Thursday, November 20, 2008

Miles from Nowhere by Nami Mun

Miles from Nowhere is one of the most startling and brutally honest books I’ve read in a long time. Author Nami Mun skillfully takes her readers deep into the heart of New York City’s world of young runaways. Using and episodic approach through the eyes of a young Korean teenager named Joon, she brings us face to face with some of Joon’s darkest days.

In so many ways this book was very heartbreaking as Joon moves through the episodes unloved, unwanted, and alone. At times she is surrounded with junkies, thieves, prostitutes, and sexual predators. Through most of the book Joon is using drugs and living day to day in shelters, motels, abandoned buildings, and on the street.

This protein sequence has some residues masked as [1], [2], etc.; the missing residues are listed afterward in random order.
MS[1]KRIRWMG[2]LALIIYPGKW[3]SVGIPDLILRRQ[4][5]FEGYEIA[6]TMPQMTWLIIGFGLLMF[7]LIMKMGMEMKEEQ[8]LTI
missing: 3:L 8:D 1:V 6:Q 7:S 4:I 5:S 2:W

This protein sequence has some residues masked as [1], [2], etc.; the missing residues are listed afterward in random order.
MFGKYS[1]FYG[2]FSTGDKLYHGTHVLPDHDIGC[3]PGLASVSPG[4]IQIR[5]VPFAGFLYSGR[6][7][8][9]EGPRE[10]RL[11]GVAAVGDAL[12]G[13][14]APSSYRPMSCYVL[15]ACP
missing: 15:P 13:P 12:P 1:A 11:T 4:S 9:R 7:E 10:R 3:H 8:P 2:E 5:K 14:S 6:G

As horrific as all of this sounds, Nami Mun has almost poetically written these stories in such a beautiful way that I found it very easy to relate to her character Joon. She tells just enough for you to feel the pain and the episodes bounce off of each other so well it’s not hard to fill in the blanks.

I don’t want to let on too much about the book because the book because there is beauty and hope to be found in this book, but only Nami Mun can tell this story well.

My only two criticisms are that I would have liked to have seen each chapter dated to give the reader a better idea of how much time has elapsed between each chapter and how much Joon might have matured. There are hints, but I would have still preferred a stated date at the beginning of the chapter. I also wish the book was longer. This book is a short, easy read, and the pages flew by quickly in anticipation of a better life for Joon.


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